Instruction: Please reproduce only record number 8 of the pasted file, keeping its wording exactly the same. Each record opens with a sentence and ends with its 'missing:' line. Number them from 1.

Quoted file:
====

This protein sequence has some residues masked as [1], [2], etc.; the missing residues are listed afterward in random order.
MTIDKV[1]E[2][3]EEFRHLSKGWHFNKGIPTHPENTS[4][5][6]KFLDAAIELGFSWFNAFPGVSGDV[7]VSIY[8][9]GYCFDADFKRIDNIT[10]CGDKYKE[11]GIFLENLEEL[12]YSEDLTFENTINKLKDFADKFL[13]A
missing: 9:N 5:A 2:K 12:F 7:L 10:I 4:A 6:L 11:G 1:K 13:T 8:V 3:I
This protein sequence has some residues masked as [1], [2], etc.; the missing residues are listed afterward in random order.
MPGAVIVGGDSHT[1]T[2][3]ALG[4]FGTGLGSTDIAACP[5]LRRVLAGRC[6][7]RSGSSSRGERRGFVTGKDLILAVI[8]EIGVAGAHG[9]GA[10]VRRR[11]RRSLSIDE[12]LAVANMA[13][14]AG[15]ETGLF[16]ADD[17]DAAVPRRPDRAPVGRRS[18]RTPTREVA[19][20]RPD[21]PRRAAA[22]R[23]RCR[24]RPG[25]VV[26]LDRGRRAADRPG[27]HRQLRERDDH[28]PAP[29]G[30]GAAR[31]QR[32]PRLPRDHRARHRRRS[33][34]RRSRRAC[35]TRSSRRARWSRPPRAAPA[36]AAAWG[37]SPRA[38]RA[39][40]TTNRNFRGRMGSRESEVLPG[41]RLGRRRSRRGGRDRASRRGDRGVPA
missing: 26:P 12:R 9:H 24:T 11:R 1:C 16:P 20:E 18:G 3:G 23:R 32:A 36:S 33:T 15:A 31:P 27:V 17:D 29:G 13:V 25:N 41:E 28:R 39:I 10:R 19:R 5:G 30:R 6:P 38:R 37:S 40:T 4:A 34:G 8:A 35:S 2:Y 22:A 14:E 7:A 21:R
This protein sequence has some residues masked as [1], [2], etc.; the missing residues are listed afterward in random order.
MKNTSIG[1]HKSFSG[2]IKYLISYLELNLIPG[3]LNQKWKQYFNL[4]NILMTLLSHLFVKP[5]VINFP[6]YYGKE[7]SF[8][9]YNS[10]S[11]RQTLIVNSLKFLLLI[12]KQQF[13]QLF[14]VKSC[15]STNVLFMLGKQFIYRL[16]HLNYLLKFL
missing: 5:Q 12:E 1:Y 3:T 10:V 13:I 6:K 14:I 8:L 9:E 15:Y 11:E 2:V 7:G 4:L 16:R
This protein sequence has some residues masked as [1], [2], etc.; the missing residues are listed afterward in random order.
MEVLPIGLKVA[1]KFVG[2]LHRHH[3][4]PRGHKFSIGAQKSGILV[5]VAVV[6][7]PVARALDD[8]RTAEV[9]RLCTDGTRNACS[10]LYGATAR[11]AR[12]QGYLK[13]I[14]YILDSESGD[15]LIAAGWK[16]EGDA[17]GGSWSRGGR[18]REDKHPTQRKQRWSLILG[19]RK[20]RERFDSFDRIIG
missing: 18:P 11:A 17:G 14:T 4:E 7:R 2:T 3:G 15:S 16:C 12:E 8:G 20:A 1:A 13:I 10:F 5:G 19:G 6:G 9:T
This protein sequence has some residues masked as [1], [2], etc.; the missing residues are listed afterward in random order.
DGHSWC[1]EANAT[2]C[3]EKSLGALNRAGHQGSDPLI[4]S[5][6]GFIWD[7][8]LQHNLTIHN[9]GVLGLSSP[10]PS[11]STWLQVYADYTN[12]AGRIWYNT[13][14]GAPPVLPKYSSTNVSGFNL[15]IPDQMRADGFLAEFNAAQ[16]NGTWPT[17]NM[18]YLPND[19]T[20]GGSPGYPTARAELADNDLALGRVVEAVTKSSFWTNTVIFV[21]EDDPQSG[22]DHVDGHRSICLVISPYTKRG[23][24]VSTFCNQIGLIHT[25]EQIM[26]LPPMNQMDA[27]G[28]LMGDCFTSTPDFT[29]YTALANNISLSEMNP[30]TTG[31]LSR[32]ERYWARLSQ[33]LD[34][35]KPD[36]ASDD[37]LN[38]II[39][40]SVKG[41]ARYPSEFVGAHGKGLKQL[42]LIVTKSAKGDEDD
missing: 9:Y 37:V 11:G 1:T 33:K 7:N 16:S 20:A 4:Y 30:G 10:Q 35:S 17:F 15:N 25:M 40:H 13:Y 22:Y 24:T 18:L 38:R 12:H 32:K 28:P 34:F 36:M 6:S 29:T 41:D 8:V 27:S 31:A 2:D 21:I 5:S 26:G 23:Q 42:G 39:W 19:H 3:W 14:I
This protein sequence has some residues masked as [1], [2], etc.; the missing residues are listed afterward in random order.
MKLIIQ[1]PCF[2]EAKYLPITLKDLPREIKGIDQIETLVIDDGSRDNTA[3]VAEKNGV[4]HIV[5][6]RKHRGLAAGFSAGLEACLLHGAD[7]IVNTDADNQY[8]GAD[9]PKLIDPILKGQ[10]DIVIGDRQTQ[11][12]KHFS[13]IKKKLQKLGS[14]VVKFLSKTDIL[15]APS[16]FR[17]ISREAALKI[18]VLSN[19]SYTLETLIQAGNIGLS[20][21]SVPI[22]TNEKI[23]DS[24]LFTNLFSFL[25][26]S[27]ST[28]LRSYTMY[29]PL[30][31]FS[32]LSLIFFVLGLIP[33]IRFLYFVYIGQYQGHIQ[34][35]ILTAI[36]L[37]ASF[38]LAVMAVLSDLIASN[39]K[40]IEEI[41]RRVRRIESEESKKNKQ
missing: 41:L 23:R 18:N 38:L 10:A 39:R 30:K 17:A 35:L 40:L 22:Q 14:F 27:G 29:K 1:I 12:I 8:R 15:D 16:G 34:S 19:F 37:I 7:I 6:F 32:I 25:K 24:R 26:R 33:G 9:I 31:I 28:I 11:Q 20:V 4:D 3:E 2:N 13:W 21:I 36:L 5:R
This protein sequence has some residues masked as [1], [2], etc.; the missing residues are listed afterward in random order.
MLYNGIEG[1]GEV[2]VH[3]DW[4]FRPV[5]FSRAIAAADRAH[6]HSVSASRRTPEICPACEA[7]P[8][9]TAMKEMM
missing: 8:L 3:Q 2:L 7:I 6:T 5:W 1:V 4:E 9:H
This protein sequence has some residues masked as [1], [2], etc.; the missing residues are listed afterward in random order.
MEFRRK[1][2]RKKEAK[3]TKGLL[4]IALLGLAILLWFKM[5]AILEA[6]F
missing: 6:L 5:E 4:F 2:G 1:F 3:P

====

This protein sequence has some residues masked as [1], [2], etc.; the missing residues are listed afterward in random order.
MEFRRK[1][2]RKKEAK[3]TKGLL[4]IALLGLAILLWFKM[5]AILEA[6]F
missing: 6:L 5:E 4:F 2:G 1:F 3:P